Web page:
3. 3. E-Nose System to Detect E-Coli in Drinking Water of Udupi District 1 1 1 11 3 1 0 43 1 1 2 15 3 1 1 75 1 1 3 19 3 1 2 120 1 2 0 11 3 1 3 160 1 2 1 15 3 2 0 93 1 2 2 20 3 2 1 150 1 2 3 24 3 2 2 210 1 3 9 16 3 2 3 290 1 3 1 20 3 3 0 240 1 3 2 24 3 3 1 460 1 3 3 29 3 3 2 1100 The coliform group of bacteria is detected and quantified using PIC microcontroller based data acquisition system(DAQ). Fig. 2 shows the simplified schematic diagram of the e-nose system. The project flow is shown in Fig. 3. Sampling Array of Computing system sensors system Fig.2. Simplified schematic diagram of e-nose system Fig.3 Block diagram of e-nose system The e-nose system involves hardware and software implementation. The water sample is tested using MTTFmethod and the CO2 gas released depending on the bacterial contamination, is sensed using array of nine carbon dioxidesensors. Signal conditioning circuit using OPAMP will improve the quality of signals. The sensor output voltage is measuredusing an operational amplifier with high input impedance and low bias current (less than 1 pA) shown in Fig. 4. Fig.4 Sensor interface and signal conditioning The PIC Microcontroller is programmed to detect and quantify the microbial water contaminants as shown inbelow flow diagram Fig. 5.The schematic diagram of e-nose system is built using PSPICE as shown in Fig. 6. 60
  4. 4. E-Nose System to Detect E-Coli in Drinking Water of Udupi District Fig.5 Software flow diagramFig.6. Circuit diagram of e-nose system 61
  5. 5. E-Nose System to Detect E-Coli in Drinking Water of Udupi District III. EXPERIMENTAL RESULTS The MPN index of Bacterial count is recorded from statistical table and it is compared with sensor response of e-nose system as shown in Table II.The sensor response 220 mV for 350 ppm of CO2 gas is taken as threshold voltage. Thetables prove that e-nose system accurately measures microbial water contaminants and indicates the degree of contamination.The bacterial concentration for all 4 samples are plotted as shown in Fig. 7, which indicates that bacterial count variesrandomly and This system is able to monitor the degree of contamination and thus the water quality. TABLE II : TABLE OF BACTERIAL COUNT PER 100 ML OF SAMPLE USING THREE TEST-TUBES OF EACH DILUTION MPN No (Index) Sensor response No of positive tubes 10ml 1ml 0.1ml Percentag out of 3 MPN Water sample e Water Comment 0. Index 10 1 S11 S12 S21 S22 S31 S32 Quality 1 ml ml S13 S23 S33 ml 299m 240m 285m Sample1 V V V (collected from 1100/10 300m 285m 275m Not 3 3 2 river during 0ml V V V 0% Drinkable rainy season) 390m 260m 295m V V V 289m 229m 293m Sample 2 V V V (collected from 35/ 300m 329m Not 2 2 2 328m 25% river during 100ml V V Drinkable V summer) 205m 219m 215m V V V 282m 280m 500m V V V Sample 3(after 20 210m 260m 290m Treatment preliminary 1 2 2 50% /100ml V V V required filtration) 200m 199m 203m V V V Sample 120m 115m 105m 4(filtered and V V V chlorinated by 118m 116m 108m municipal 0 0 0 0/100ml 100% Drinkable V V V corporation for 110m 115m 110m drinking V V V purpose) 62
  6. 6. E-Nose System to Detect E-Coli in Drinking Water of Udupi District Fig.7. E-nose system responses for different water samples. IV. CONCLUSION E-nose system found to be effective in detecting and accurately quantifying the microbial contaminants,specifically coliform group of bacteria (E. coli).This work compares the traditional bacterial count in MPN index with sensorresponse. The system monitors the quality of drinking water and display the percentage level of microbial contaminants.Further improvement in the system can be done by integrating advanced chemical sensors for detecting chemicalcontaminants and hardness of the drinking water. V. ACKNOWLEDGEMENT The author wish to thank Manipal University for providing the research facilities at the environmental laboratoryof MIT, Manipal. REFERENCES[1]. W. Bourgeoisis, A.C. Roman, J. Nicolas and R. M. Stutez, The use of sensor arrays for environmental monitoring: interests and limitation. Environmental Monitoring, 2003.[2]. T. Rajamakii, H. L. Alakomi, T. Ritvanen, E. Skytta, M. Smolander and R. Ahvenainen, Application of an E-nose for quality assessment of modified atmosphere packaged poultry meat, Food Control 17, 5-13, 2006..[3]. M. E. Shykhon, D.W. Morgan, R. Dutta, E.L. Hines and J.W. Gardner, Clinical evaluation of the electronic nose in the diagnosis of ear, nose and throat infection: a preliminary study. J. Laryngol. Otol. 118, 706-709, 2004.[4]. T. C. Pearce and S.M. Manuel, Chemical sensor array optimization: geometric and information theoretic approaches, in: T.C. Pearce, et al. (Eds.), Handbook of Machine Olfaction- E-nose technology, John Wiley & sons, 347-375, 2003.[5]. Chatchawal Wongchoosuk, Anurat Wisitisoraat, Adisorn Tauntranont and Teerakiat Kerdcharoen. “Portable electronic nose based on carbon nanotube-SnO2 gas sensors and its application for detection of methanol contamination in whiskeys”. Sensors and Actuators B: Chemical. Vol.147, pp.392-399,2010[6]. G. Craun, F. Nwachuku and N.Calderon, “Outbreaks in drinking water systems”, Journal of Environmental Health. 1991-1998.[7]. Lindquist and P. Wide “Virtual water quality tests with an electronic tongue”, Instrumentation and Measurement Technology Conference 2001, volume:ISBN:0-7803-68 2001.[8]. “Down to Earth, September”, Science and Environment Fortnightly Centre for Science and Environment, New Delhi1-15,2008.[9]. Juan Rodriguez, Christian Duran and Adriana Reyes, “Electronic Nose for quality control of colomian coffee through the detection of defects in cup tests”, Department of Electronic Engineering, University of Pamplona, Pamplona.2001.[10]. Rose. J. B “Water Quality Security”, Environmental Science and Technology, 1995.[11]. Yehuda Kotti, “Estimation of Low numbers of Escherichia coli bacteriophage by use of Most Probable Number Method”, Environmental Health Engg, University of Texas, Austin, 17 June 1965.[12]. Berg. G., “The Indicator Systems indicators of Bacteria in water and food” Ann Arbor Science Publishers, pp. 1–13, 1978.[13]. Kabler and S. I. Chang, “Quality aspects of water distribution systems”, sanitary Eng, University of Illinosis,1963.[14]. “A survey of the quality of water drawn from domestic wells in Nine Midwest States”,CDC,September 1998.[15]. Syvang Xayyavong and Sandhya Babel, “Quality of Bottled Drinking Water”, Case study in Vientiane ,Laos and Thaoland, International Conference of Life Sciences Institute.1978.[16]. Yang Jiejun and Wang Lin, “Assessment of surface and groundwater water quality at regional scale”, A case study of Laoshan District, China, Environmental Science and Engg, Water Environmental Monitoring Centre of Qingdao, China, 2001.[17]. APHA-AWWA-WPCF, “Standard methods for the examination of water and wastewater”, 3rd Edition, 1889.[18]. “A study in to the variation in microbiological water quality between different water source types” (MSc thesis), Cranfield University, School of Applied Sciences, 2008.[19]. Lindquist H. D., “Emerging pathogens of concern on drinking water”, EPA publication, 1999. 63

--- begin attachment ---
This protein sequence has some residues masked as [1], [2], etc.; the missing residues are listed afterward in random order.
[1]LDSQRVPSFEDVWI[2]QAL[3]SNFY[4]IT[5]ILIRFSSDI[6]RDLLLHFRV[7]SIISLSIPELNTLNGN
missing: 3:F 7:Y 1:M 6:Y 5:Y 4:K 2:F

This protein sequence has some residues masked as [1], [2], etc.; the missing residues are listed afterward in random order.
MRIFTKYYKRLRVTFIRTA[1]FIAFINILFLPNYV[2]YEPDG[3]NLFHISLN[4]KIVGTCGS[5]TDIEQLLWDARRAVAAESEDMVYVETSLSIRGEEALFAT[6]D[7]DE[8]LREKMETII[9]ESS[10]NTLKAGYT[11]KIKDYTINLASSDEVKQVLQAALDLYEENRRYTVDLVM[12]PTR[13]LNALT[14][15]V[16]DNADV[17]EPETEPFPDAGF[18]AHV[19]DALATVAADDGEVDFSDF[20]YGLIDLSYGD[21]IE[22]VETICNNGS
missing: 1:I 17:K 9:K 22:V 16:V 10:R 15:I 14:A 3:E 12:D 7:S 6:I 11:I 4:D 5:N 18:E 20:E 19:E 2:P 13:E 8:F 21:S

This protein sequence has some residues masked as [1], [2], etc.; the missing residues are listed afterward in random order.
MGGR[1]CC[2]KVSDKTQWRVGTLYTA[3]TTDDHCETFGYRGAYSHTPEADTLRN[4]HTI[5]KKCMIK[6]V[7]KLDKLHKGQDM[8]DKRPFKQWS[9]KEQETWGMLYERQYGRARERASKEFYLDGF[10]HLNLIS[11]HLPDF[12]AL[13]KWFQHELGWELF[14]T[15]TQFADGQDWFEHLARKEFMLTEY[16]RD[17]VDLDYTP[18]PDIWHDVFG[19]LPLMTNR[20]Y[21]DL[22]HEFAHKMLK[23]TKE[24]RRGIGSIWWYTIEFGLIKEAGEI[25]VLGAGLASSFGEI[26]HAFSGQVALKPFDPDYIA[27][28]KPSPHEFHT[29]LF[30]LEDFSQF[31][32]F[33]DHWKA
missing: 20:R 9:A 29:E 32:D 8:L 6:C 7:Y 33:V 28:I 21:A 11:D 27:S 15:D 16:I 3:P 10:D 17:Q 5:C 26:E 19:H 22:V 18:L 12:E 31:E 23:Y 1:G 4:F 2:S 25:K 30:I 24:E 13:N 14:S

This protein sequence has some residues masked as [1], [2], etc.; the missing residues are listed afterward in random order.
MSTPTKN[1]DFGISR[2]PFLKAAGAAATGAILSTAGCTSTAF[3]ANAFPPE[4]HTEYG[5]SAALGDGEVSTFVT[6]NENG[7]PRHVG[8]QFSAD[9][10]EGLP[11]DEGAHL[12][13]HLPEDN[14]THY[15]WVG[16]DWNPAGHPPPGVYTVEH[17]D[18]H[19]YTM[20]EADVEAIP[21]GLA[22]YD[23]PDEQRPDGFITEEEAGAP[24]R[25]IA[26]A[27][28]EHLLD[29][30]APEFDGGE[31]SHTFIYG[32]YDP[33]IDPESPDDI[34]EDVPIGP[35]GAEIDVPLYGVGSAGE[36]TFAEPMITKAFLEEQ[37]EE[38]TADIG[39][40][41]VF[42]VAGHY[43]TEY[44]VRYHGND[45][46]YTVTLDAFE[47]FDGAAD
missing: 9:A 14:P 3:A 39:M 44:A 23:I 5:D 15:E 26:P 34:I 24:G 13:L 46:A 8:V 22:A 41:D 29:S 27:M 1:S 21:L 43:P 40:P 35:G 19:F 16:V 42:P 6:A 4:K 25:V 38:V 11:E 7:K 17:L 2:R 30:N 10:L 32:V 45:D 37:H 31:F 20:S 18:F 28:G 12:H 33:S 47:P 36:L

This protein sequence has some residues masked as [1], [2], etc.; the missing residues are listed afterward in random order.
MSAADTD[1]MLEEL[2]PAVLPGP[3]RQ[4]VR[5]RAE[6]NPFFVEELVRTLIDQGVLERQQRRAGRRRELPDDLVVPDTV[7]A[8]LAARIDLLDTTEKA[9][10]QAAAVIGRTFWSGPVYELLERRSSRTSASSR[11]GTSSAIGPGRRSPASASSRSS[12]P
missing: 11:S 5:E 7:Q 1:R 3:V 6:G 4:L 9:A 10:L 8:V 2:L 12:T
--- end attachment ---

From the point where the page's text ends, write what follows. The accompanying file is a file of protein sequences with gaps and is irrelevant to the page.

7. 7. E-Nose System to Detect E-Coli in Drinking Water of Udupi DistrictBiography K. M. Nayak obtained his BE in Electronics and Communication Engineering from Mangalore University, Karnataka India and MTech in Industrial Biotechnology from Dr.MGR University Chennai. He is the Associate member of Institute of Engineers India and Life member of Indian society for Technical Education. Currently he is working as Assistant Professor (Sel. Grade) in Department of Electronics and Communication Engineering, MIT, Manipal of Manipal University and part time research scholar at Dr. MGR University, Maduravoyal, Chennai. His specialization includes BioMEMS and Microsensor and Bio Electronics. His current research includes E-nose technology for Environmental Monitoring and ArtificialNeural Networks. 64